QB TAKE: If you don't think stats tell the whole QB story in a game, then how about practice?

Just ask Jim Miller, the former Steelers and Bears quarterback now a bulwark for Sirius Radio who also worked practice Wednesday. Lewis said before it began that the last three workouts before the Bengals head to Atlanta on Sunday to practice with the Falcons are going to be devoted primarily to special teams and situations.

In red-zone work in 7-on-7 Andy Dalton threw touchdown passes to his two favorite tight ends, Eifert and Gresham and wide receiver Andrew Hawkins. But he wasn't as successful in 11-on-11, when cornerback Terence Newman picked him off when his blitz option wasn't available and defensive tackle Devon Still batted down a ball headed to Eifert's back shoulder.

And in another 7-on-7 drill Dalton had Hawkins open on a deep cross and overthrew it.

Lewis also wasn't pleased with a drill at the end of practice when he gave the offense the ball with a two-point lead and first-and-10 (Hello, Tony Romo) and told them to get a first down. But Dalton threw way short of wide receiver Mohamed Sanu on the sideline on first down and after running back BenJarvus Green-Ellis ran it on second down, Dalton led the offense out in an interesting formation on third down where Eifert and Gresham started inside and shifted outside. But they could never get the play off because the line false-started.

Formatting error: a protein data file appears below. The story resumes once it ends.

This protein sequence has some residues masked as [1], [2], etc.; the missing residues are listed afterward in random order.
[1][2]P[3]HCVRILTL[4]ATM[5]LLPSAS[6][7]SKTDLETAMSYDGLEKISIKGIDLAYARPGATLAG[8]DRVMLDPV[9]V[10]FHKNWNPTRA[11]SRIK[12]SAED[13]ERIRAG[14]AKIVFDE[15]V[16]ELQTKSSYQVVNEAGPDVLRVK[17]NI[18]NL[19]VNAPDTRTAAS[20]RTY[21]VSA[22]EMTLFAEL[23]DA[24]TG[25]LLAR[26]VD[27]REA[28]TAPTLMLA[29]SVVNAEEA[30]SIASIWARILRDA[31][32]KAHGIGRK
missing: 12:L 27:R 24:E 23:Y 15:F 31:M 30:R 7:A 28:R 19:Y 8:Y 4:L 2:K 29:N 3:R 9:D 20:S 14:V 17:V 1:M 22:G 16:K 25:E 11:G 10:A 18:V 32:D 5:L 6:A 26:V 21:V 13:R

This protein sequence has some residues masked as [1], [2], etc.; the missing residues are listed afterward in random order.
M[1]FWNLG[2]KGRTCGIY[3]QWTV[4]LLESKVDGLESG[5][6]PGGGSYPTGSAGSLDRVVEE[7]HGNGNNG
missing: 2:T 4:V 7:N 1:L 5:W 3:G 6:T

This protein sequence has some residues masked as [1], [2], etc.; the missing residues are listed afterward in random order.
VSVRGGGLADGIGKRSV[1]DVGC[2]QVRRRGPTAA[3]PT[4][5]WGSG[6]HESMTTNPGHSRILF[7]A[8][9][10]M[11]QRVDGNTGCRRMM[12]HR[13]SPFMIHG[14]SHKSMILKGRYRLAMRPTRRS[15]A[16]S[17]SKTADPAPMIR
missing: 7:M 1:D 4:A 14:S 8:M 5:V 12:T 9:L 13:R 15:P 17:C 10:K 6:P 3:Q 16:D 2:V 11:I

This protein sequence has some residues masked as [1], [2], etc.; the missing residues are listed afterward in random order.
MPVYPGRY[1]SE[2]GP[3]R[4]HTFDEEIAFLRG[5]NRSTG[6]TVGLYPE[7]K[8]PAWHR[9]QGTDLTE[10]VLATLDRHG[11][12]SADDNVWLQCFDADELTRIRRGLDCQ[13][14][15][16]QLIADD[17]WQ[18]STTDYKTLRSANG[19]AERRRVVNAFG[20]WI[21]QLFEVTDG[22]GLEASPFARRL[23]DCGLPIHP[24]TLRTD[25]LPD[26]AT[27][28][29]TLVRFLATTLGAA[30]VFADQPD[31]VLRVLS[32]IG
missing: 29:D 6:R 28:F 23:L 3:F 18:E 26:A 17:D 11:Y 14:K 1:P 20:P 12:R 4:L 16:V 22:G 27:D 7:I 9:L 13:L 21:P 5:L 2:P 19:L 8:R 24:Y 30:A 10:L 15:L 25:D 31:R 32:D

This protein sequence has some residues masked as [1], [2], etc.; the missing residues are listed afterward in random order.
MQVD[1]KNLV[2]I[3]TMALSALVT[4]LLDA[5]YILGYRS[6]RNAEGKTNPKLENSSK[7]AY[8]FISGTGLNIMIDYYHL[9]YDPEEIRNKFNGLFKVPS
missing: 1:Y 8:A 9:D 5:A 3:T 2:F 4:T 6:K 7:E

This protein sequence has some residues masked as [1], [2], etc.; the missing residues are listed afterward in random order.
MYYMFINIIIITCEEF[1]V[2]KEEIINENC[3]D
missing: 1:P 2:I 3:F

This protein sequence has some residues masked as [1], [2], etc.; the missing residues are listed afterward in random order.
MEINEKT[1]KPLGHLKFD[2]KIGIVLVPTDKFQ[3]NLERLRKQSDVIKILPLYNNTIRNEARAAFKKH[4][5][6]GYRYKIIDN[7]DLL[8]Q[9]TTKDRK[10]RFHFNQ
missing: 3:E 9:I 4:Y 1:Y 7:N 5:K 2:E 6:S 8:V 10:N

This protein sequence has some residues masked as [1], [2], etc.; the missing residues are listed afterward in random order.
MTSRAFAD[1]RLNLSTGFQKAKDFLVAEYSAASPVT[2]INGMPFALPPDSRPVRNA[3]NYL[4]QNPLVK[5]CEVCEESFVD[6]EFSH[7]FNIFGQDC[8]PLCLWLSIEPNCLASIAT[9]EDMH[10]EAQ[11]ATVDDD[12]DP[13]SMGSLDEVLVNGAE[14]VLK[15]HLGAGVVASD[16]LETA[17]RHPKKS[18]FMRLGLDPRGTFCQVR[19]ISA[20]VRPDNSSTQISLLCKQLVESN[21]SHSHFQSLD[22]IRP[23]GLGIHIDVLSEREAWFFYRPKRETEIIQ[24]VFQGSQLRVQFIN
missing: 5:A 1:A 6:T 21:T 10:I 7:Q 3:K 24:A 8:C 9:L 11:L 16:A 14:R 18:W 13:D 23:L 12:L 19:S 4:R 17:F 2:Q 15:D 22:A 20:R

But Miller liked what he saw from Dalton in the morning walkthrough as well as his handling of the offense during practice.

"Yeah, he'd probably like to have that ball back to Hawkins but his decision-making is good," Miller said. "That's what the kid is known for. He's sharp in his precision. You're not going to look your best every day working out the kinks. In the walkthrough you can see he's mentally sharp. I think the physical things will come. You put people around him and he'll be fine. I really like the skill players."

Miller left camp raving about how the Bengals look ready to use those weapons to help Dalton. On his notepad he wrote "Matchup Football."

"That's what the Bengals are doing," Miller said. "They're working on a lot of things. I really think Tyler Eifert is going to make all the difference in the world. You saw a lot of shifts, motions, both Eifert and Gresham are attached and then, boom; they shift and explode into a different formation. Now the defense has to adjust. They're walking out linebackers (to cover in space). They're pretty much able to work out any matchup they want to do."